Every father is a son. My own is away this Father’s Day, being a son and visiting his mother in Tehran. I actually know very little about my Father’s upbringing; some of it because we don’t have the kind of relationship where we talk about these things. Some of it because I did not grow up with my grandparents or around my aunts and uncles to ask them, or at least watch them for clues of apparent nurture or the invisible hand of nature. This gap in my Father’s story means that I attribute things about him to my life with him; not when he was only a son, or a new husband, only as a father. His story begins with me.
Us moving to Canada meant my parents aged away from their families. My Dad was not with his father when he died, nor was my Mother when both her parents passed. My Dad handled it differently than my Mom. He took it harder, from 7000 miles and two decades away. Both my parents are extremely loyal people, I get that from them. I think my Father puts all that he missed not being there with and for his family into what he can do for family nearby.
My Father has more books than I have seen in some bookstores. When I was very young, I found one on his shelf called “How to Raise a Bright Daughter”. The cover had a photo of little girl finger-painting. Whatever it said on the inside, I can’t remember, even though I looked at the book a few times over the years. The endearment I feel for my Father for having this book is hard to put into words. Through whatever conflict - and there were many - it was a running theme in our relationship.
There is a story I tell about my Father, my favourite story about us, which has grown in importance and meaning as I age and think about what has made me who I am. I was 12 and somewhat new to the neighbourhood. We had moved into a large house in a middle- to upper-income area where people had pools, alligator and polo shirts, gold initial rings and summers away at camp….from an apartment in a lower income neighbourhood filled with buildings, townhouses and subsidized housing. I was a fish out of water in my new setting, and I was already entering teenage-dom and all its social pressures and hormonal horrors. A few months in the new place, my Dad, with a Masters in electrical engineering, had lost his job. He talked to me one night to say he had taken a job delivering pizzas and that he might deliver to my friends’ homes and they might recognize him…will I be embarrassed? How did I feel about that? Maybe in a parallel life, I would have been ashamed. But that he considered the implications - as petty as they may be in the grand scheme of things, but defined my whole life at that age - made me feel so loved and respected that I felt both proud and very protective of him. I recalled what I had already been taught, there is no shame in any work. I told him I didn’t care, work is work.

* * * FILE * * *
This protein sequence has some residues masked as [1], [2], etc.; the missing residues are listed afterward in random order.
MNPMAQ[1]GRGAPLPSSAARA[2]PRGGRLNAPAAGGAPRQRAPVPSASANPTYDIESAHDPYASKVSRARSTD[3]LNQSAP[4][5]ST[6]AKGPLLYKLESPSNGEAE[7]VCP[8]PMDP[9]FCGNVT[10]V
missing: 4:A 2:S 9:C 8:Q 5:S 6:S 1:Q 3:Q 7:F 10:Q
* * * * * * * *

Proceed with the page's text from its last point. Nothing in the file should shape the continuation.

So I think I get this from my Father, too. The importance of having difficult conversations about hard truths with the people you love; it shows them how much they mean to you to put in that work.
It also made me realize how difficult it must have been for him to be in that position, for all the reasons imaginable. Whether or not it was his intention, that chapter also shaped how I see people in what many think of as “small” and invisible jobs.
Father’s Day in Iran falls in the month of Rajab, which is considered a holy month when warfare and battle are prohibited. I hope he remembers it’s Father’s Day here.